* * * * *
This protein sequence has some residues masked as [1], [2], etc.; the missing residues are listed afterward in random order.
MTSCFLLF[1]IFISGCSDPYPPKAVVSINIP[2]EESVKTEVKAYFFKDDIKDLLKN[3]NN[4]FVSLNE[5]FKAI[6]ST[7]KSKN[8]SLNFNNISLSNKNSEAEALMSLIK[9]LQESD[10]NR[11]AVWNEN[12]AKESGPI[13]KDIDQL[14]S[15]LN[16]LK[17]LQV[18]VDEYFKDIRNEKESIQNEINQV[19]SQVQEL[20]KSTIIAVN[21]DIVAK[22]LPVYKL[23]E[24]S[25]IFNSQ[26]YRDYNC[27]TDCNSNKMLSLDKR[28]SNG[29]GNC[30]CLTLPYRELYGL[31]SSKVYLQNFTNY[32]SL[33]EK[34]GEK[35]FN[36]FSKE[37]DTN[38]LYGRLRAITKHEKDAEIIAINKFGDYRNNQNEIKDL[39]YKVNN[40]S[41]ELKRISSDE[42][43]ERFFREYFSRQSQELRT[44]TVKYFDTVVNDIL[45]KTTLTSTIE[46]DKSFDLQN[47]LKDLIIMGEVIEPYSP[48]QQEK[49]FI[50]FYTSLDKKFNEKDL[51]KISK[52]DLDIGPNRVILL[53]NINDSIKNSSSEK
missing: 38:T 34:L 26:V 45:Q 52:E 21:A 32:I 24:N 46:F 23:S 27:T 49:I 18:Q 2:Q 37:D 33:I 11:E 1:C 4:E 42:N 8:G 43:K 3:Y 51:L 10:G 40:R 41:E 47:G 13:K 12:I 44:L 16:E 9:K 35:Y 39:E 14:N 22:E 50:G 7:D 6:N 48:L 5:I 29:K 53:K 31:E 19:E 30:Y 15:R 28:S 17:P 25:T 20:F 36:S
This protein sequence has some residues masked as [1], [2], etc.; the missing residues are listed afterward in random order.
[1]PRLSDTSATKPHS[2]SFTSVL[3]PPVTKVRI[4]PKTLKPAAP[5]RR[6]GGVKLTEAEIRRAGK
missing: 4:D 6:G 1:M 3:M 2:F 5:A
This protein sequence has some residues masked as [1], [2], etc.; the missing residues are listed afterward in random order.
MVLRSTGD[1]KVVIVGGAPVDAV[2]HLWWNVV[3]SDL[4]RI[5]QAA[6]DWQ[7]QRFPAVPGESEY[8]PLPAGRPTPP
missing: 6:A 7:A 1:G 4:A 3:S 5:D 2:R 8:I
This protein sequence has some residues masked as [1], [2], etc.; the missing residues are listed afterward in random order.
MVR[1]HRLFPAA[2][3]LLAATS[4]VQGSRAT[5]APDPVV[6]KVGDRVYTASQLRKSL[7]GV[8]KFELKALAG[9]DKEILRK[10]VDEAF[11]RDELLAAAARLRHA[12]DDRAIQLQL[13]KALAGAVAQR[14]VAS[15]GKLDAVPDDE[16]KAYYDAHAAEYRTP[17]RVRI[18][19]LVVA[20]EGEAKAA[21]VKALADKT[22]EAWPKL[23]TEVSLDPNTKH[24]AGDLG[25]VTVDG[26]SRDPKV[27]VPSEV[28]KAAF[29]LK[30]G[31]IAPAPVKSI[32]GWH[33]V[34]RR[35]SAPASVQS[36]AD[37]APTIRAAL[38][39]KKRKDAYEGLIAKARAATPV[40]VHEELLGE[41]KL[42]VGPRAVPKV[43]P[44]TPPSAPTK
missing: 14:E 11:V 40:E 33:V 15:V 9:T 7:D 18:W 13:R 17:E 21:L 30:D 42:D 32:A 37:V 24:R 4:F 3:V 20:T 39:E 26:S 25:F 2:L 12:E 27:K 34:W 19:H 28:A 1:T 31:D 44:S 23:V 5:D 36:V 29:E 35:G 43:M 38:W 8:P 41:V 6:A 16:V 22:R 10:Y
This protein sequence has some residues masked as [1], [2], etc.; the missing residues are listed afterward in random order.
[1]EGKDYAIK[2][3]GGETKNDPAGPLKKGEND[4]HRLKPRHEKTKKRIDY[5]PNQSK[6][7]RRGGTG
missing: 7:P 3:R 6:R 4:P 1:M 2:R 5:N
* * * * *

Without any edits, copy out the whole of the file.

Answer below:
This protein sequence has some residues masked as [1], [2], etc.; the missing residues are listed afterward in random order.
MTSCFLLF[1]IFISGCSDPYPPKAVVSINIP[2]EESVKTEVKAYFFKDDIKDLLKN[3]NN[4]FVSLNE[5]FKAI[6]ST[7]KSKN[8]SLNFNNISLSNKNSEAEALMSLIK[9]LQESD[10]NR[11]AVWNEN[12]AKESGPI[13]KDIDQL[14]S[15]LN[16]LK[17]LQV[18]VDEYFKDIRNEKESIQNEINQV[19]SQVQEL[20]KSTIIAVN[21]DIVAK[22]LPVYKL[23]E[24]S[25]IFNSQ[26]YRDYNC[27]TDCNSNKMLSLDKR[28]SNG[29]GNC[30]CLTLPYRELYGL[31]SSKVYLQNFTNY[32]SL[33]EK[34]GEK[35]FN[36]FSKE[37]DTN[38]LYGRLRAITKHEKDAEIIAINKFGDYRNNQNEIKDL[39]YKVNN[40]S[41]ELKRISSDE[42][43]ERFFREYFSRQSQELRT[44]TVKYFDTVVNDIL[45]KTTLTSTIE[46]DKSFDLQN[47]LKDLIIMGEVIEPYSP[48]QQEK[49]FI[50]FYTSLDKKFNEKDL[51]KISK[52]DLDIGPNRVILL[53]NINDSIKNSSSEK
missing: 38:T 34:L 26:V 45:Q 52:E 21:A 32:I 24:N 46:F 23:S 27:T 49:I 18:Q 2:Q 37:D 33:I 11:E 1:C 4:E 42:N 8:G 43:K 3:Y 51:L 10:G 40:R 41:E 47:G 13:K 12:I 44:L 16:E 9:K 35:Y 39:E 14:N 22:E 50:G 7:D 6:N 48:L 5:I 29:K 53:K 31:E 19:E 30:Y 15:R 28:S 17:P 25:T 20:F 36:S
This protein sequence has some residues masked as [1], [2], etc.; the missing residues are listed afterward in random order.
[1]PRLSDTSATKPHS[2]SFTSVL[3]PPVTKVRI[4]PKTLKPAAP[5]RR[6]GGVKLTEAEIRRAGK
missing: 4:D 6:G 1:M 3:M 2:F 5:A
This protein sequence has some residues masked as [1], [2], etc.; the missing residues are listed afterward in random order.
MVLRSTGD[1]KVVIVGGAPVDAV[2]HLWWNVV[3]SDL[4]RI[5]QAA[6]DWQ[7]QRFPAVPGESEY[8]PLPAGRPTPP
missing: 6:A 7:A 1:G 4:A 3:S 5:D 2:R 8:I
This protein sequence has some residues masked as [1], [2], etc.; the missing residues are listed afterward in random order.
MVR[1]HRLFPAA[2][3]LLAATS[4]VQGSRAT[5]APDPVV[6]KVGDRVYTASQLRKSL[7]GV[8]KFELKALAG[9]DKEILRK[10]VDEAF[11]RDELLAAAARLRHA[12]DDRAIQLQL[13]KALAGAVAQR[14]VAS[15]GKLDAVPDDE[16]KAYYDAHAAEYRTP[17]RVRI[18][19]LVVA[20]EGEAKAA[21]VKALADKT[22]EAWPKL[23]TEVSLDPNTKH[24]AGDLG[25]VTVDG[26]SRDPKV[27]VPSEV[28]KAAF[29]LK[30]G[31]IAPAPVKSI[32]GWH[33]V[34]RR[35]SAPASVQS[36]AD[37]APTIRAAL[38][39]KKRKDAYEGLIAKARAATPV[40]VHEELLGE[41]KL[42]VGPRAVPKV[43]P[44]TPPSAPTK
missing: 14:E 11:V 40:E 33:V 15:V 9:T 7:D 18:W 13:R 17:E 21:L 30:D 42:D 32:A 37:V 24:R 4:F 3:V 20:T 39:E 26:S 25:F 2:L 12:E 27:K 34:W 19:H 28:A 1:T 31:D 44:S 23:V 5:D 36:V 29:E 35:G 43:M 38:W 8:P 41:V 6:A 16:V 22:R 10:Y
This protein sequence has some residues masked as [1], [2], etc.; the missing residues are listed afterward in random order.
[1]EGKDYAIK[2][3]GGETKNDPAGPLKKGEND[4]HRLKPRHEKTKKRIDY[5]PNQSK[6][7]RRGGTG
missing: 7:P 3:R 6:R 4:P 1:M 2:R 5:N